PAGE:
﻿ Mathematics key Stage 4 - The Compton School

# Mathematics key Stage 4

## The Curriculum Purpose

The mathematics curriculum at The Compton School provides a foundation for students to understand the world, reason mathematically, appreciate the beauty and power of mathematics, and develop a sense of enjoyment and curiosity about the subject. Throughout their time at The Compton School, students develop a deep appreciation of mathematics as essential to everyday life, critical to science, technology and engineering, and necessary for financial literacy and most forms of employment.

## Key Concepts that underpin Key Stage 4 Mathematics

Working mathematically through the mathematics content, pupils are taught to:

Develop fluency

• consolidate their numerical and mathematical capability from key stage 3 and extend their understanding of the number system to include powers, roots {and fractional indices}

• select and use appropriate calculation strategies to solve increasingly complex problems, including exact calculations involving multiples of π {and surds}, use of standard form and application and interpretation of limits of accuracy

• consolidate their algebraic capability from key stage 3 and extend their understanding of algebraic simplification and manipulation to include quadratic expressions, {and expressions involving surds and algebraic fractions}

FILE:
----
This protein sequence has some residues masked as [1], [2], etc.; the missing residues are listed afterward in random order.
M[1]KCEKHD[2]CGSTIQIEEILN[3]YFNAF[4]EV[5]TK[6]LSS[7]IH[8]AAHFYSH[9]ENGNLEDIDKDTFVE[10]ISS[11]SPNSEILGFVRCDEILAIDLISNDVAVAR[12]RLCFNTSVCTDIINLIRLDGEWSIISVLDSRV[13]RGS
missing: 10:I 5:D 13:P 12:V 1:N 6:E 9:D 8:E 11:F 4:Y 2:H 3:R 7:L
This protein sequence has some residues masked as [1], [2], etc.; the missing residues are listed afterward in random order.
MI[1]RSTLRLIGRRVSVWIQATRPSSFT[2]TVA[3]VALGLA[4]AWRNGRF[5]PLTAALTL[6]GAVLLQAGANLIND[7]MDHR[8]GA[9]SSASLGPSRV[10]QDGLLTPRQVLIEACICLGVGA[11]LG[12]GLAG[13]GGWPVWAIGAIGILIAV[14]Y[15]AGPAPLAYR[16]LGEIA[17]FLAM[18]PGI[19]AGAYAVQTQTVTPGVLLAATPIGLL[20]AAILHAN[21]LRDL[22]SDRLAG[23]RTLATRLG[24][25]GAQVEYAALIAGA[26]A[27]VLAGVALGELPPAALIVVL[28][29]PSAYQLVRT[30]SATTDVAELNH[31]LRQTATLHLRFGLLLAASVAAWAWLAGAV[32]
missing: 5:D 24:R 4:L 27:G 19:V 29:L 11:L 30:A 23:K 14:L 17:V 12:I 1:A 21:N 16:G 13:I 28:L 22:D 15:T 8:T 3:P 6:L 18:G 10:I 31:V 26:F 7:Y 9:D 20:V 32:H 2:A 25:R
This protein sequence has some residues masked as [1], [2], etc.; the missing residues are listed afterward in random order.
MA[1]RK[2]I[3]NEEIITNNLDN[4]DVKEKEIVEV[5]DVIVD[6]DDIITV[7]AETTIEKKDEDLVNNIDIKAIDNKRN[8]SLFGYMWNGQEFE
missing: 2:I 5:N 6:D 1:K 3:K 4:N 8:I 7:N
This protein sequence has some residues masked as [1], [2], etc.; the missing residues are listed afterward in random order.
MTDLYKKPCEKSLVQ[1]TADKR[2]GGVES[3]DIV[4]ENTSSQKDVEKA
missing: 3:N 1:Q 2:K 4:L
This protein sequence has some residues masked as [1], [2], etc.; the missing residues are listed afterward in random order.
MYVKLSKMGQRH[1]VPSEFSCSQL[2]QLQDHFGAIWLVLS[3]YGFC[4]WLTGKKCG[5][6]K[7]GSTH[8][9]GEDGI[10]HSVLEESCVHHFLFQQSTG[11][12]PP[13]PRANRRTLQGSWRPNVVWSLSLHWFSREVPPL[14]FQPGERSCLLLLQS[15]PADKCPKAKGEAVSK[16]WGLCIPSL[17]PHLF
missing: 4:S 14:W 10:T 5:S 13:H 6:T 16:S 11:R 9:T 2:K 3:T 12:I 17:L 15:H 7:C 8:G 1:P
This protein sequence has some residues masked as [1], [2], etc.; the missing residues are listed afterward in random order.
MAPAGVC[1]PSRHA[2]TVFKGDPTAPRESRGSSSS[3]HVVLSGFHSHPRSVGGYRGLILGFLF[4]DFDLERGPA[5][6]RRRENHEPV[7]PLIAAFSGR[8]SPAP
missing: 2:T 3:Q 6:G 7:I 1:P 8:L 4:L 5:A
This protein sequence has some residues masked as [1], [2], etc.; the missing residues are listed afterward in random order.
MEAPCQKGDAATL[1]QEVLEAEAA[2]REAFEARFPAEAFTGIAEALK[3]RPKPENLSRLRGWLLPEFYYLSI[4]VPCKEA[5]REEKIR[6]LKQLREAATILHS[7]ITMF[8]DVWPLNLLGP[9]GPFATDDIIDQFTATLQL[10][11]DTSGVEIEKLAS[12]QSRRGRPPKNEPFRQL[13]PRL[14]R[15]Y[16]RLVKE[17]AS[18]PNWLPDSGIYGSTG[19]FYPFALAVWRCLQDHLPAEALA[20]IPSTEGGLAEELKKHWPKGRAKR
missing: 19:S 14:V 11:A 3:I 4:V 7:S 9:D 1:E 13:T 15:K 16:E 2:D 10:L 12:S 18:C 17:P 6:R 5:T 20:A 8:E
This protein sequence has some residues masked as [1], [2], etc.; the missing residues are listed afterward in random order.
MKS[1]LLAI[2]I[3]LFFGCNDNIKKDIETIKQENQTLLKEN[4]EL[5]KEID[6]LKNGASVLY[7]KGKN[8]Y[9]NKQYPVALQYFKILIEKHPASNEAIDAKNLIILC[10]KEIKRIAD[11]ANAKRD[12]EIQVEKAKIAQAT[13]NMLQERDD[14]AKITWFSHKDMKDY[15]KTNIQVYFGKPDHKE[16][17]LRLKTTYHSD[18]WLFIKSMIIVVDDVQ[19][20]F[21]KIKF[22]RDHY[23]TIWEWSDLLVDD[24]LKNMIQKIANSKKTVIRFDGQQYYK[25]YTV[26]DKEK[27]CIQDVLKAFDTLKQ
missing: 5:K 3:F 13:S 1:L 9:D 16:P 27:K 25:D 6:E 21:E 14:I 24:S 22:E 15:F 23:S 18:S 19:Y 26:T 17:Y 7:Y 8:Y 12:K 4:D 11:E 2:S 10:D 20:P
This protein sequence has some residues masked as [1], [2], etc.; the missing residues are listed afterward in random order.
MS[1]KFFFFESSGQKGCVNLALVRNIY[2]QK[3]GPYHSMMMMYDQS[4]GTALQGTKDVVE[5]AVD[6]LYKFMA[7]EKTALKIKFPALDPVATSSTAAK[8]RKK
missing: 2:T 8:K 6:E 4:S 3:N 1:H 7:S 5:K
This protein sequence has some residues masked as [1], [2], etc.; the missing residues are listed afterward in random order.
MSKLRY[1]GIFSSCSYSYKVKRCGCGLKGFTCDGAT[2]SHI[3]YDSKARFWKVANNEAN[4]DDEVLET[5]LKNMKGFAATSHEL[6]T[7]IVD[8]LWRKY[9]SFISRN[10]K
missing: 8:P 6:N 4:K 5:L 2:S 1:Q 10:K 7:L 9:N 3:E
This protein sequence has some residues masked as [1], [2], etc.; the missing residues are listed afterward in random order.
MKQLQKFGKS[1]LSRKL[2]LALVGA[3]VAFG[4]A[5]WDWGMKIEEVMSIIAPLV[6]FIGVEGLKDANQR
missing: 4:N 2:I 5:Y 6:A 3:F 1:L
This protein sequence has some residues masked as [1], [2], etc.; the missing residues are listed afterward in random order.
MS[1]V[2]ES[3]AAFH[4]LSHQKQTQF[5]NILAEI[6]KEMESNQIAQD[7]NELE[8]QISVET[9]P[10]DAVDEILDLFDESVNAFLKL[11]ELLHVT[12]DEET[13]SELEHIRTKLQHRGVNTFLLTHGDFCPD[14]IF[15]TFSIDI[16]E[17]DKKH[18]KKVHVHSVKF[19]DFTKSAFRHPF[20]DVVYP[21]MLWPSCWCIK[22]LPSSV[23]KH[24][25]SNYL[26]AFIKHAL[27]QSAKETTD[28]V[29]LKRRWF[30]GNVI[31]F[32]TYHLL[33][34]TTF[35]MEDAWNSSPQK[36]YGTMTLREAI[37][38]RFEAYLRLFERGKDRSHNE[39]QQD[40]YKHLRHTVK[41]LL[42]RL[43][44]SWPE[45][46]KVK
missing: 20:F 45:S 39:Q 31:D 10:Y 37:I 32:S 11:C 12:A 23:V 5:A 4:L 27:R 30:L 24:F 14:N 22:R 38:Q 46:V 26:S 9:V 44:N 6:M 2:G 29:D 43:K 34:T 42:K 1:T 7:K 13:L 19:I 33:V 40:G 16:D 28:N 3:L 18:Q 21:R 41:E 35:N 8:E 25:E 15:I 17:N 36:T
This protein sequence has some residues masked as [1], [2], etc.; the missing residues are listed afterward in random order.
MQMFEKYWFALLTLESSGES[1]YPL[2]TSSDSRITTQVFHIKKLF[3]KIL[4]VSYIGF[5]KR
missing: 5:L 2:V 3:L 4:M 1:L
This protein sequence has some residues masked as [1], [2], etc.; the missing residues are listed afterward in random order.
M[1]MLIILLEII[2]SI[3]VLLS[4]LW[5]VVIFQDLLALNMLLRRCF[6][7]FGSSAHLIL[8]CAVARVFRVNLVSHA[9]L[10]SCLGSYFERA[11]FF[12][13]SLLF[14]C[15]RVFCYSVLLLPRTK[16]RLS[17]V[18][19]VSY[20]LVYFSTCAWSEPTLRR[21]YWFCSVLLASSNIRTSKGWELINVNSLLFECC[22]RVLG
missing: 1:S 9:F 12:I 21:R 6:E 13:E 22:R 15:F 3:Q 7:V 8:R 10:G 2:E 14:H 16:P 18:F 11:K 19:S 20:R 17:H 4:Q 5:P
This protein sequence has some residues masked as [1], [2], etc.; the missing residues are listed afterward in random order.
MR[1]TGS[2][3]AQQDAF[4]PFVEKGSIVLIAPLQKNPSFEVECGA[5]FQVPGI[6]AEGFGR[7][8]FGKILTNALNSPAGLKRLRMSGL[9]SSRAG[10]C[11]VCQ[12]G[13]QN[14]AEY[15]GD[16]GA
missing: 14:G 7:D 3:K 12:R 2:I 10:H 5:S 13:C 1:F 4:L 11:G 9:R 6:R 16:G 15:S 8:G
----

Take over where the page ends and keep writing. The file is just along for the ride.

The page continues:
• extend fluency with expressions and equations from key stage 3, to include quadratic equations, simultaneous equations and inequalities

• move freely between different numerical, algebraic, graphical and diagrammatic representations, including of linear, quadratic, reciprocal, {exponential and trigonometric} functions

• use mathematical language and properties precisely.

Reason mathematically

• extend and formalise their knowledge of ratio and proportion, including trigonometric ratios, in working with measures and geometry, and in working with proportional relations algebraically and graphically

• extend their ability to identify variables and express relations between variables algebraically and graphically

• make and test conjectures about the generalisations that underlie patterns and relationships; look for proofs or counter-examples; begin to use algebra to support and construct arguments {and proofs}

• reason deductively in geometry, number and algebra, including using geometrical constructions

• interpret when the structure of a numerical problem requires additive, multiplicative or proportional reasoning Mathematics

• explore what can and cannot be inferred in statistical and probabilistic settings, and express their arguments formally

• assess the validity of an argument and the accuracy of a given way of presenting information.

Solve problems

• develop their mathematical knowledge, in part through solving problems and evaluating the outcomes, including multi-step problems

• develop their use of formal mathematical knowledge to interpret and solve problems, including in financial contexts

• make and use connections between different parts of mathematics to solve problems

• model situations mathematically and express the results using a range of formal mathematical representations, reflecting on how their solutions may have been affected by any modelling assumptions